The emphasis on municipal policing and open space seen last year in Kennett Township seems likely to continue. Township supervisors approved a resolution that would enable them to avoid paying transfer taxes if they are successful in negotiating the acquisition of new and sizable pieces of land to keep as open space. The acquisition of open space has been going on for several years, with 68 acres preserved in the township last year. Township Manager Lisa Moore included open space preservation as one of Kennett’s achievements last year, along with improvements and events in Barkingfield Park, establishment of a traffic impact fee for developments, extension of the township’s program to develop indoor agriculture and its trails network, and the successful applications for large grants for those and other efforts. The township also began installing sidewalks in areas where they would promote recreation and safety, Moore said, set up a scrap metal collection container, finalized a regional emergency services management commission, and had a second successful holiday village event.
Source: Daily Local; 1/4/2018
Downingtown Council withdraws from Kardon Park lawsuit
Downingtown Borough Council recently voted to withdraw from the Kardon Park lawsuit, in which developers sought to build homes in Downingtown Borough and East Caln Township. Anthony “Chip” Gazzerro, the only current council member who was in office when the developers first sought the housing project, noted that it has been an ongoing process for more than a decade. He initially had voted against it. In the past few years, six council members, including Gazzerro, have often voted in favor of matters regarding the development, with Councilwoman Ann Feldman dissenting. He hopes that both sides will now focus efforts on the cleanup process of the soil in certain areas of Kardon Park. “We want to keep it clean for generations to come,” Gazzerro said. “We lost millions of dollars in grants to clean it up because of the process. We will try to get more grants for the cleanup, and it may help with getting more trails.” Developers had plans to make improvements to 14 acres of Kardon Park, including remediating the soil and stormwater management to the lakes nearby, which are referred to as the Ponds of Kardon Park.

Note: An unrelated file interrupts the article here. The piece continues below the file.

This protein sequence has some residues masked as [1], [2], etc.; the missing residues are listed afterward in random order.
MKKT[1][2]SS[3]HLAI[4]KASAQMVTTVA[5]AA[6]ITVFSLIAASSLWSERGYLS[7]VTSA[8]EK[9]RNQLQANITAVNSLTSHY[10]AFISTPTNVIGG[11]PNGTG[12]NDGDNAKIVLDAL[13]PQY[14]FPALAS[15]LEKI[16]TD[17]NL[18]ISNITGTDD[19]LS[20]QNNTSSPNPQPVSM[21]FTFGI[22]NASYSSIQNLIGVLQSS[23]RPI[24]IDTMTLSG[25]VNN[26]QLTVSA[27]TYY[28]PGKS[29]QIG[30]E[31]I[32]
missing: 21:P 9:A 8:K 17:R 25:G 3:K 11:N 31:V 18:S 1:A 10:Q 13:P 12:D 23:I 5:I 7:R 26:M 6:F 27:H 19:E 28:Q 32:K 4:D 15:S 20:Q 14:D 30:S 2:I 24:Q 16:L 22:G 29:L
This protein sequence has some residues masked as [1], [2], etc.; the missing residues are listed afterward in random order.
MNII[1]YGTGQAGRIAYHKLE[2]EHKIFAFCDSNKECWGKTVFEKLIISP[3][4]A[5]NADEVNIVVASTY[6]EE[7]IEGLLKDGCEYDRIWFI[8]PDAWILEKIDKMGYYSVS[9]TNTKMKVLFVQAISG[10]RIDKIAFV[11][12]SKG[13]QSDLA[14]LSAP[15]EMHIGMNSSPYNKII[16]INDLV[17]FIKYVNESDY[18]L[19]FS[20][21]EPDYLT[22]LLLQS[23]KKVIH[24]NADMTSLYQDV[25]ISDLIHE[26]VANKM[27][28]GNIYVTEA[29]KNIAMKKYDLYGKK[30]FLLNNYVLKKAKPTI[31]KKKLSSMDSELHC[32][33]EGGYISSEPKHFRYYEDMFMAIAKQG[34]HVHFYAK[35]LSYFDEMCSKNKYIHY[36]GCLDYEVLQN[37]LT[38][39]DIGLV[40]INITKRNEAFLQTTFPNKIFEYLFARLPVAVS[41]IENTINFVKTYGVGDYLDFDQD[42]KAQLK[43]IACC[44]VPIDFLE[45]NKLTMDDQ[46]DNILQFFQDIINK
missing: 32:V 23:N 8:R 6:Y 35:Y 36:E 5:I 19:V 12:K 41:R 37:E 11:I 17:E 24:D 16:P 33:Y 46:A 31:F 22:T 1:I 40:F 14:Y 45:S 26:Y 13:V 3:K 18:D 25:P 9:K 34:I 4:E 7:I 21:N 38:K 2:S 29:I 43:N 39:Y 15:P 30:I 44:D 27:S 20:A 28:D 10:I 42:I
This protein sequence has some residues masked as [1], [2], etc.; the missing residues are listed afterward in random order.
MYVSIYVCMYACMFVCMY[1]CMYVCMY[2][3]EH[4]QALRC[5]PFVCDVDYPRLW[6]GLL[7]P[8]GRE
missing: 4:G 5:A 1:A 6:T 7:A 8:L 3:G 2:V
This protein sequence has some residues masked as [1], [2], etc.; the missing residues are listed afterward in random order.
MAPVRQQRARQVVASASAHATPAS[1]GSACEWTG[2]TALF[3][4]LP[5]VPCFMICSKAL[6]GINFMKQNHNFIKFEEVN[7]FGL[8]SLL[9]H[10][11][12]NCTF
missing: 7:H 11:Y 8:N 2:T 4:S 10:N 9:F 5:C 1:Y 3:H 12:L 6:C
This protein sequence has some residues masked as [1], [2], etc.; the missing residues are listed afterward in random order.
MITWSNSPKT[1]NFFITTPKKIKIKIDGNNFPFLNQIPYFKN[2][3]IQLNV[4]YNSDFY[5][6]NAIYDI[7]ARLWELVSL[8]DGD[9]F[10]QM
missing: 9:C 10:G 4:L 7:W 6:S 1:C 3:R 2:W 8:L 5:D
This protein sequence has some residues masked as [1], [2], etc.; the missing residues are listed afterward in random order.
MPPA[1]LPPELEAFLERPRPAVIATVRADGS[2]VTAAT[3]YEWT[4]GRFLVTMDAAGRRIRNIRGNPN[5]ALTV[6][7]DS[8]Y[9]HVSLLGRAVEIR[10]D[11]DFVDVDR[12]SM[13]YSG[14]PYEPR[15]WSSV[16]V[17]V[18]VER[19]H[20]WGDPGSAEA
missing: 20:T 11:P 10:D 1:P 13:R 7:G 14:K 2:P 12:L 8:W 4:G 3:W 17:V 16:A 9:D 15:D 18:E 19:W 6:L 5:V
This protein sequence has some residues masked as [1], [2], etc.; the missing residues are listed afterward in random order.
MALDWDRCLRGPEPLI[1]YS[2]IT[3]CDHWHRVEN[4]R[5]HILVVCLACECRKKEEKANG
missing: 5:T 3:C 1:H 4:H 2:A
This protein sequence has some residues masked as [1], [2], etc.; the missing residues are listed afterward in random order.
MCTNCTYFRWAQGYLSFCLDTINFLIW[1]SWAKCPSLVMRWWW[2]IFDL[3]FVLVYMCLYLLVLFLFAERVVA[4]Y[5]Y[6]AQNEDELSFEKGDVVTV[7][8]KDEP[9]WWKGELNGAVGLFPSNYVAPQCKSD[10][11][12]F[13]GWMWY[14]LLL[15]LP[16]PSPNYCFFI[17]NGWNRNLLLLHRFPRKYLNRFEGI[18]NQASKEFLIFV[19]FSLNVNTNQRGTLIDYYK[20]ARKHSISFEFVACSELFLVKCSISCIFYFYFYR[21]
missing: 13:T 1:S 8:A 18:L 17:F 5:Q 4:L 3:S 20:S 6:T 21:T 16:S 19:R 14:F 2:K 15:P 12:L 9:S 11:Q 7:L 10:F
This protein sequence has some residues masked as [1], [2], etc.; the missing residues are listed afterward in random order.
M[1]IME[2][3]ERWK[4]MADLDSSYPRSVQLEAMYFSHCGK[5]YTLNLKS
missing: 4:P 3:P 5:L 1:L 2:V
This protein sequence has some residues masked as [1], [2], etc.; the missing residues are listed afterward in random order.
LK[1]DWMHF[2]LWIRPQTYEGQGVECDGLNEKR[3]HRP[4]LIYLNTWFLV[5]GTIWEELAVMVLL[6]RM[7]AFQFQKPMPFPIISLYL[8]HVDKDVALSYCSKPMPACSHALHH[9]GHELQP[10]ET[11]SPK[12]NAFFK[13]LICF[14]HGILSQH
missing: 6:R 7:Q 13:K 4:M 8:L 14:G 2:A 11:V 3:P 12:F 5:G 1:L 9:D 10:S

Source: Daily Times; 1/8/2018
Tredyffrin/Easttown school officials plan 2.4 percent tax hike
The Tredyffrin/Easttown Board of School Directors last week unanimously adopted a 2018-2019 preliminary budget proposal that would increase taxes on the average home by $178 per year. The preliminary budget includes $147.2 million in expenditures, with a planned 2.42 percent increase in the property tax rate. School officials say the tax hike will help to bring the projected $9.5 million deficit down to about $6.87 million. The proposed property tax rate increase consists of 2.4 percent from the legislated Act 1 index and .02 percent projected from referendum exceptions.
Source: Daily Local; 1/8/2018
Uwchlan eyes action against Sunoco pipeline
Uwchlan Township voters expressed their opinion at the polls in November, and what they wanted was more township action when it comes to the controversial Mariner East 2 pipeline that cuts across their neighborhoods. Two newly elected supervisors, Bill Miller and Mayme Baumann, immediately took action upon taking office by hiring an environmental law firm, Curtin & Heefner LLC, of Doylestown, as township solicitor.
Source: Daily Local; 1/7/2018
Company plans bus service from West Chester to New York City
Chester County residents are now able to take a bus to New York City for the day. Buses will depart from and arrive at the corner of Chestnut and High streets in West Chester Borough twice a day, seven days per week. There might be several stops in Chester County, such as Malvern, but typically after leaving the county, the bus will run an express route to the Big Apple. Independent bus companies will work with OurBus which does not own or operate any buses. OurBus amenities include onboard Wi-Fi, movies, restrooms, reclining seats, charging ports, free bottles of water, and technology that will allow riders to track arrival and departure times. Tickets are sold online and on the Google Play Store and Apple App Store. Trips typically cost about $25 each way. For more information, visit www.OurBus.com.
Source: Daily Local; 12/16/2017
Data collection for Delaware County reassessment underway
Delaware County Council has contracted with Tyler Technologies Inc. to provide real property appraisal services for the County's 2020 general reassessment. The reassessment, which was court ordered in March 2017, will be effective for the 2021 tax year. The project, which is being implemented through the county treasurer's office, will utilize Tyler's appraisal and street-imaging services. During the initial phase, Tyler will provide the county with detailed, high-resolution street level images, photographing properties from inside white vans which will be clearly marked. The images will only be taken from the street, and Tyler staff will not enter private property. The reassessment project includes data gathering, verification of data, establishment of assessed values and an opportunity to appeal. The digital images will improve the quality of visual data used by the county and Tyler appraisers. The project will also allow verification and correction of address discrepancies. To alleviate privacy concerns, images will not be taken of homeowners or children. For further information, residents can contact the treasurer's office at 610-891-4879.
Source: Delaware County; 1/2018
Middletown Township announces sewer lateral inspections